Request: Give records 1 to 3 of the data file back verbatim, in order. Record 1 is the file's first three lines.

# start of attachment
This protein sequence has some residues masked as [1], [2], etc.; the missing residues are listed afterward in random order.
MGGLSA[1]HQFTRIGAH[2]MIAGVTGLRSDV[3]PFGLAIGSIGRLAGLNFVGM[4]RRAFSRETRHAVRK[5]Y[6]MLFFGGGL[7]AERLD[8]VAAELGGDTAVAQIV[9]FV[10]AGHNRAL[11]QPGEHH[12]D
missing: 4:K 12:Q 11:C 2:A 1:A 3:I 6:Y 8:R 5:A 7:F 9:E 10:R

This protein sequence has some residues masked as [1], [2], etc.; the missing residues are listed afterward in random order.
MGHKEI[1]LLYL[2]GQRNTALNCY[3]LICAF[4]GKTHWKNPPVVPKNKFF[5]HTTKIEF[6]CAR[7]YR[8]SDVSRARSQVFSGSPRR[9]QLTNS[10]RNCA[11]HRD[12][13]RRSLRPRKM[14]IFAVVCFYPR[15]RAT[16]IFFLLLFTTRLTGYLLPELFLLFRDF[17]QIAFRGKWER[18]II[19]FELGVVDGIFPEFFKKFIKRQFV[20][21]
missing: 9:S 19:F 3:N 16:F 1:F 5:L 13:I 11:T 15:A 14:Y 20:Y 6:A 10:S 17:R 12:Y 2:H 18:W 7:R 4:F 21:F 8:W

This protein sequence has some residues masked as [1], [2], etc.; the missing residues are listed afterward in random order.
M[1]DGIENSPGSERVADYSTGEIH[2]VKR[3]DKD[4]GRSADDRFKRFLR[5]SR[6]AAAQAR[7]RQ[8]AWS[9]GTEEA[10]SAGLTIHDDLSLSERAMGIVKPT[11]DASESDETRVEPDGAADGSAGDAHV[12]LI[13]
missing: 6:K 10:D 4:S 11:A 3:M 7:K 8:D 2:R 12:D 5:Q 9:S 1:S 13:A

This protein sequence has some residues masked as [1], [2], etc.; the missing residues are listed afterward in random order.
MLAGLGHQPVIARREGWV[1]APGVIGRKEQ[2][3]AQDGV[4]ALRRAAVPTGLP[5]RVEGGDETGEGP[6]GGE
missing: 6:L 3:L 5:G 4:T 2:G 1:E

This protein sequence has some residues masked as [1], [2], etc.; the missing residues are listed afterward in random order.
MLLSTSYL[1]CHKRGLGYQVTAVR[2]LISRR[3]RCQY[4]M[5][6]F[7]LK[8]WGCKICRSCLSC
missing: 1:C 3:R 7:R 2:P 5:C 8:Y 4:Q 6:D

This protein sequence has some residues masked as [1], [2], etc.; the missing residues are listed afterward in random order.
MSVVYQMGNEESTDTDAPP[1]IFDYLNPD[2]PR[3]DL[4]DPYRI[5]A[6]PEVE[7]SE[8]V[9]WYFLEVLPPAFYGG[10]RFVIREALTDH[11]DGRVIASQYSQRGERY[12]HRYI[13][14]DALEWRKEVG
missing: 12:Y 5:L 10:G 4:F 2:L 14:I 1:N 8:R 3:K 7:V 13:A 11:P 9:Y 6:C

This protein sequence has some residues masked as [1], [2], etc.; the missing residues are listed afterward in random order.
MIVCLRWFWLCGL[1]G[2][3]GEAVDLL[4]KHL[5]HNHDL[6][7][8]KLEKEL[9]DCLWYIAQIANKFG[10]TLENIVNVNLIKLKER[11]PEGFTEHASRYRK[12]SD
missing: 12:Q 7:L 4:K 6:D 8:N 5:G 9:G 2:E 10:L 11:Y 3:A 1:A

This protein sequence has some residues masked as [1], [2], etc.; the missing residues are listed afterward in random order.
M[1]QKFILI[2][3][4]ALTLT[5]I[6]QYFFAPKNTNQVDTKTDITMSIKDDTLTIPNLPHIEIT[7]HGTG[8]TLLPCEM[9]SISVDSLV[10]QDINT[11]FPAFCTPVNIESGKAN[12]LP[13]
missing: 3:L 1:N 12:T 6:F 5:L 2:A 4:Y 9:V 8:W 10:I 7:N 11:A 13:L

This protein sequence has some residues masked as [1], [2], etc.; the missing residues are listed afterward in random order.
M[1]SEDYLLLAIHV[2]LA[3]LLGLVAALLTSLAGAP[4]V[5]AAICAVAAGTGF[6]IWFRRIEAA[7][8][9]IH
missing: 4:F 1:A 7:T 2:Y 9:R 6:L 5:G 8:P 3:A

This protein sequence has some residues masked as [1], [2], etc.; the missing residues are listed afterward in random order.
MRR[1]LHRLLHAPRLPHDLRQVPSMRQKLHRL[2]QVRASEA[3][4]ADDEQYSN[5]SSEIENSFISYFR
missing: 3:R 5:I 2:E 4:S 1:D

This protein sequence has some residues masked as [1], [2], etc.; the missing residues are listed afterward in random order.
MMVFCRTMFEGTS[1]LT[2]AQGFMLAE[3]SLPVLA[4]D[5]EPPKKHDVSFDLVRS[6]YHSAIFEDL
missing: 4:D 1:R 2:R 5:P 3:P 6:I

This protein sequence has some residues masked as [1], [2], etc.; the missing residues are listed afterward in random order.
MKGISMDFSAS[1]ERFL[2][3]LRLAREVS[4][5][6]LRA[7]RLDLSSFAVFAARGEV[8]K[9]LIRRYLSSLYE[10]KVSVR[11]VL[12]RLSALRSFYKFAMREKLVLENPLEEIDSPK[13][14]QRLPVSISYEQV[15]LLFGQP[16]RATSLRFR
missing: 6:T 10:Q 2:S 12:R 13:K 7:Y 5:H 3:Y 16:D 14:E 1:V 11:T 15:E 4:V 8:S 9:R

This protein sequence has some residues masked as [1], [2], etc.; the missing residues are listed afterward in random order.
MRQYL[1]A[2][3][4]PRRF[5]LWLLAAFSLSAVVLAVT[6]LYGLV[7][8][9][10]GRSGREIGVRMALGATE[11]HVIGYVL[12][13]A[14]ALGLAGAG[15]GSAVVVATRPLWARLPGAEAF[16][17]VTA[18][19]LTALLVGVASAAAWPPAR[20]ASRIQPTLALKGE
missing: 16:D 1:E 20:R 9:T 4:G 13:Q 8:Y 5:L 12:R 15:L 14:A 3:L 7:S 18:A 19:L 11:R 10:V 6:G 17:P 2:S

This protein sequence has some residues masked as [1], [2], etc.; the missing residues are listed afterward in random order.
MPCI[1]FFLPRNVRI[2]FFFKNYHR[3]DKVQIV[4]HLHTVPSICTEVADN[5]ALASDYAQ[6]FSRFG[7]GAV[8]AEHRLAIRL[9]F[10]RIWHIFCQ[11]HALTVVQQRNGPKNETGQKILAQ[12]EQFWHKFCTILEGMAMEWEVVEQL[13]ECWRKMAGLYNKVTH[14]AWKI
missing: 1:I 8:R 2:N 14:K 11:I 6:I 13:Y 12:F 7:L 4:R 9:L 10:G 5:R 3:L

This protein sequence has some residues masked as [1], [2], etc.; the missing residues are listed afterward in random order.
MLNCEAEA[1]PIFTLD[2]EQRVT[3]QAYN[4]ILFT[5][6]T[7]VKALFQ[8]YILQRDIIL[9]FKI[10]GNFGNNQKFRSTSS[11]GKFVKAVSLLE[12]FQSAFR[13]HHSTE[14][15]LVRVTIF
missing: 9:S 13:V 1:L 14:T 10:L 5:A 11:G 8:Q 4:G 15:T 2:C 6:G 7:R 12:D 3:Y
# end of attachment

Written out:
This protein sequence has some residues masked as [1], [2], etc.; the missing residues are listed afterward in random order.
MGGLSA[1]HQFTRIGAH[2]MIAGVTGLRSDV[3]PFGLAIGSIGRLAGLNFVGM[4]RRAFSRETRHAVRK[5]Y[6]MLFFGGGL[7]AERLD[8]VAAELGGDTAVAQIV[9]FV[10]AGHNRAL[11]QPGEHH[12]D
missing: 4:K 12:Q 11:C 2:A 1:A 3:I 6:Y 8:R 5:A 7:F 9:E 10:R

This protein sequence has some residues masked as [1], [2], etc.; the missing residues are listed afterward in random order.
MGHKEI[1]LLYL[2]GQRNTALNCY[3]LICAF[4]GKTHWKNPPVVPKNKFF[5]HTTKIEF[6]CAR[7]YR[8]SDVSRARSQVFSGSPRR[9]QLTNS[10]RNCA[11]HRD[12][13]RRSLRPRKM[14]IFAVVCFYPR[15]RAT[16]IFFLLLFTTRLTGYLLPELFLLFRDF[17]QIAFRGKWER[18]II[19]FELGVVDGIFPEFFKKFIKRQFV[20][21]
missing: 9:S 19:F 3:N 16:F 1:F 5:L 13:I 11:T 15:A 14:Y 20:Y 6:A 10:S 17:R 12:Y 2:H 18:W 7:R 4:F 21:F 8:W

This protein sequence has some residues masked as [1], [2], etc.; the missing residues are listed afterward in random order.
M[1]DGIENSPGSERVADYSTGEIH[2]VKR[3]DKD[4]GRSADDRFKRFLR[5]SR[6]AAAQAR[7]RQ[8]AWS[9]GTEEA[10]SAGLTIHDDLSLSERAMGIVKPT[11]DASESDETRVEPDGAADGSAGDAHV[12]LI[13]
missing: 6:K 10:D 4:S 11:A 3:M 7:K 8:D 2:R 12:D 5:Q 9:S 1:S 13:A